Crushing concrete and recycling waste concrete into valuable building material
Concrete ranks among the most important recycled raw materials. It can be found virtually everywhere, is particularly high in quality and is very strong. This means that it can be reused in an extremely wide variety of ways.
Here are only some of the many opportunities: aggregate in the concrete industry, road substructures, ready-mixed concrete industry, concrete blocks, paving, prefabricated concrete elements and many more.
After tearing down a building using specialized equipment, such as high-reach excavators, our crew places concrete into discrete piles and removes extraneous materials. Using an excavator, workers load the salvaged pieces of concrete into a crusher.
The machine grinds the pieces of concrete into gravel-sized chunks that are great for structural fill, pipe bedding, road compaction and other applications. You can also mix crushed concrete with sand, water, Portland cement and aggregate to make new concrete that’s stronger and lighter than using concrete made of materials. After concrete passes through a crusher, workers separate the pieces by size and remove any scrap metal using strong electromagnets.
Jaw crusher is mainly used as coarse crusher and medium crusher in mining, building materials, infrastructure and other departments. It is divided into three types: large, medium, and small according to the width of the inlet. The machine with a width of more than 600MM is a large machine, the machine with a width of 300-600MM is a medium-sized machine, and the width of the inlet is less than 300MM. machine. Jaw crusher has simple structure, easy manufacture and reliable work.
The working part of the jaw crusher is two jaws, one is a fixed jaw (fixed jaw), is fixed vertically (or the upper end is slightly inclined) on the front wall of the machine body, and the other is a movable jaw (movable jaw). It is inclined to form a large and small crushing cavity (working cavity) with the fixed jaw plate. The movable jaw plate periodically reciprocates against the fixed jaw plate, sometimes separated and sometimes approached. When separated, the material enters the crushing cavity, and the finished product is discharged from the lower part; when approaching, the material installed between the two jaws is crushed by squeezing, bending and splitting.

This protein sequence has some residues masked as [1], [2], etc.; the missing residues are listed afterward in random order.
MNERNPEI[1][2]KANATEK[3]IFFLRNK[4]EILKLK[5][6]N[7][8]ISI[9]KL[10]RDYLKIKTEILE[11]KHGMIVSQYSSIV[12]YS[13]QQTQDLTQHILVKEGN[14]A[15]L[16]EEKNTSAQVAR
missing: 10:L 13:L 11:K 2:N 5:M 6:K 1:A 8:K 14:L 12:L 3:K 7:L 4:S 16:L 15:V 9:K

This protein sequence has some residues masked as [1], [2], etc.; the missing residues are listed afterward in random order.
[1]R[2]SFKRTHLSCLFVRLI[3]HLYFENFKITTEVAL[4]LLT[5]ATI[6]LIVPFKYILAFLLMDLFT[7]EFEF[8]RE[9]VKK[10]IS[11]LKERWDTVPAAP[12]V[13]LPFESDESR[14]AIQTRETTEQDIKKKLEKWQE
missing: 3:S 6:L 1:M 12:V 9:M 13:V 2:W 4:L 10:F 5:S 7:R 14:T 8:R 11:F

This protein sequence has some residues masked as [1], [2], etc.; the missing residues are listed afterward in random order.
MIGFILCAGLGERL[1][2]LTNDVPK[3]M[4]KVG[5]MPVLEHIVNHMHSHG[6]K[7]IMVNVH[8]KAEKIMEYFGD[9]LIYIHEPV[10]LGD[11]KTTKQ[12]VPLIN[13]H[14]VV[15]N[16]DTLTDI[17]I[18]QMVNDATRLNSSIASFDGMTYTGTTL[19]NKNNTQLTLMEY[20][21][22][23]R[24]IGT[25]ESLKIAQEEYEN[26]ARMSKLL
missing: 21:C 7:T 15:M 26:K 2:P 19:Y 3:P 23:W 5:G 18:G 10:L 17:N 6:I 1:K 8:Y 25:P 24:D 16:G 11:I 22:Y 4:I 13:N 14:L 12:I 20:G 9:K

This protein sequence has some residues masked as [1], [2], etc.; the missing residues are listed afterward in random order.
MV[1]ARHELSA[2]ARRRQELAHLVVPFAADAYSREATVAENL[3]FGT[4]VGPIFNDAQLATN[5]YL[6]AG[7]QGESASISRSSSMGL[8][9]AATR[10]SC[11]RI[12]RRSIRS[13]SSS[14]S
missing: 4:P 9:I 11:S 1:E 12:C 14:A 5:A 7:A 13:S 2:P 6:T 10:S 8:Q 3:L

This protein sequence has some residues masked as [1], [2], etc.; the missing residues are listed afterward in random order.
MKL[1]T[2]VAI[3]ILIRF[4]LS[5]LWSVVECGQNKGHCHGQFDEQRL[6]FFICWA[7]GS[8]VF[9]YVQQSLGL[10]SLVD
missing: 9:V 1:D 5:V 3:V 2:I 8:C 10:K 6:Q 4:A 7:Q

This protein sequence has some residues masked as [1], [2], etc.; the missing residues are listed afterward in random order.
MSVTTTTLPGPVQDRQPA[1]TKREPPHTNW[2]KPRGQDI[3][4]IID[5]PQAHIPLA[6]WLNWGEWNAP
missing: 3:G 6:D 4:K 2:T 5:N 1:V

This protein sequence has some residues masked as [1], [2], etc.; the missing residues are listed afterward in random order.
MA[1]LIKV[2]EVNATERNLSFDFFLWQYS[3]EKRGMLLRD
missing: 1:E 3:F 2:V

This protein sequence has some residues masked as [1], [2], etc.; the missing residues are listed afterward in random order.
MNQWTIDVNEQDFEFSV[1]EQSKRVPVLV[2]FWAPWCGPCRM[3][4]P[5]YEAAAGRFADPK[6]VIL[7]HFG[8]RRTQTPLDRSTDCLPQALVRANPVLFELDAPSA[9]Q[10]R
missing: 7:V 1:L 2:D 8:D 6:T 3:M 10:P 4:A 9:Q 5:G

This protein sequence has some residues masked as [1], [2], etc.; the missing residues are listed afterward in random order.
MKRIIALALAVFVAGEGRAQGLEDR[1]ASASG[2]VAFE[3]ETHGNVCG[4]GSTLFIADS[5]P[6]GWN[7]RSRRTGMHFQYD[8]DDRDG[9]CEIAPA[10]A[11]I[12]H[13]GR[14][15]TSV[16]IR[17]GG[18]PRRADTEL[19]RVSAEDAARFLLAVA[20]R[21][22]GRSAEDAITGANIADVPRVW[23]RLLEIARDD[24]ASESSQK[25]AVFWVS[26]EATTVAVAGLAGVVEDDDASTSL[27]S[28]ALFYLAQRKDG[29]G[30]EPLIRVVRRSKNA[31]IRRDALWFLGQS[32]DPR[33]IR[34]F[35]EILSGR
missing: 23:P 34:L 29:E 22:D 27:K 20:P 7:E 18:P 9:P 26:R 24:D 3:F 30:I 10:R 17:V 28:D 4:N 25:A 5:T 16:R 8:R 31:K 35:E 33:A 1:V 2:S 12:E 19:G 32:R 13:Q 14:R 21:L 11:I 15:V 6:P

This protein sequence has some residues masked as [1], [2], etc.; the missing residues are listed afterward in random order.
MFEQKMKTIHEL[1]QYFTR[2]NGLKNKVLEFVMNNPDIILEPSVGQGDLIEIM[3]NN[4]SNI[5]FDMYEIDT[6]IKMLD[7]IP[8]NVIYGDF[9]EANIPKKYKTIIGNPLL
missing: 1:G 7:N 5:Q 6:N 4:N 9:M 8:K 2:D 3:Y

Jaw crushers use two vertically-oriented tapered “jaws” that work similarly as a nutcracker’s jaws. A flywheel makes the jaws open and close, allowing only small pieces of concrete to pass.
The impact crusher can handle materials with a side length of 100-500 mm, with a pressure resistance of up to 350 MPa. It has the advantages of large crushing ratio and cubic particles after crushing. Widely used in building materials, ore crushing, railway, highway, energy, transportation, energy, cement, mining, chemical and other industries for medium and fine crushed materials. The size of the discharge granularity can be adjusted, and the crushing specifications are diversified.
The impact crusher is named according to the working principle, that is, the material is crushed by the principle of impact crushing. It is a crusher equipment that is finer than the jaw crusher. It is mainly used for fine crushing in stone production lines The crusher performs cooperative crushing.
Some impact crushers fling pieces of concrete against a hard surface at a high velocity, causing the material to break naturally along internal fissures. Other types of impact crushers use a hammer to break concrete placed on the outer edge of a spinning rotor. This type of crusher is great for concrete with wire mesh or rebar.
When the water content of the processed material is too large, the feeding chute and the impact plate of the impact crusher can be equipped with heating devices to prevent the material from sticking. The impact crusher does not need to be equipped with a bottom sieve plate to effectively prevent clogging.
The hammer of the impact crusher is mechanically clamped on the rotor and has a large moment of inertia when rotating with the rotor. Compared with the hammer crusher (the hammer head is in a suspended state), the rotor of the impact crusher has greater momentum, which is suitable for crushing harder materials, and they also have lower energy consumption.
The impact crusher can adjust the discharge granularity in various ways, such as adjusting the rotor speed, adjusting the gap between the impact plate and the grinding chamber. The clearance adjustment can be adjusted mechanically or hydraulically. The hydraulic adjustment system can be used to conveniently adjust the clearance by operating the button or the travel control system on the spot.
The wear of the hammer of the impact stone breaker only occurs on the side facing the material. When the rotor speed is normal, the feed will fall to the surface of the hammer (hitting surface), and the back and sides of the hammer will not be worn. Even the wear on the side facing the material is minimal. And the bottom grinding rod is easy to replace. The metal utilization rate of the impact crusher hammer can reach 45% -48%.
Only 6 plate hammers are installed on the impact crusher rotor, and the plate hammer can be easily replaced with the designed special tools. It only takes one shift time to replace a set of plate hammers.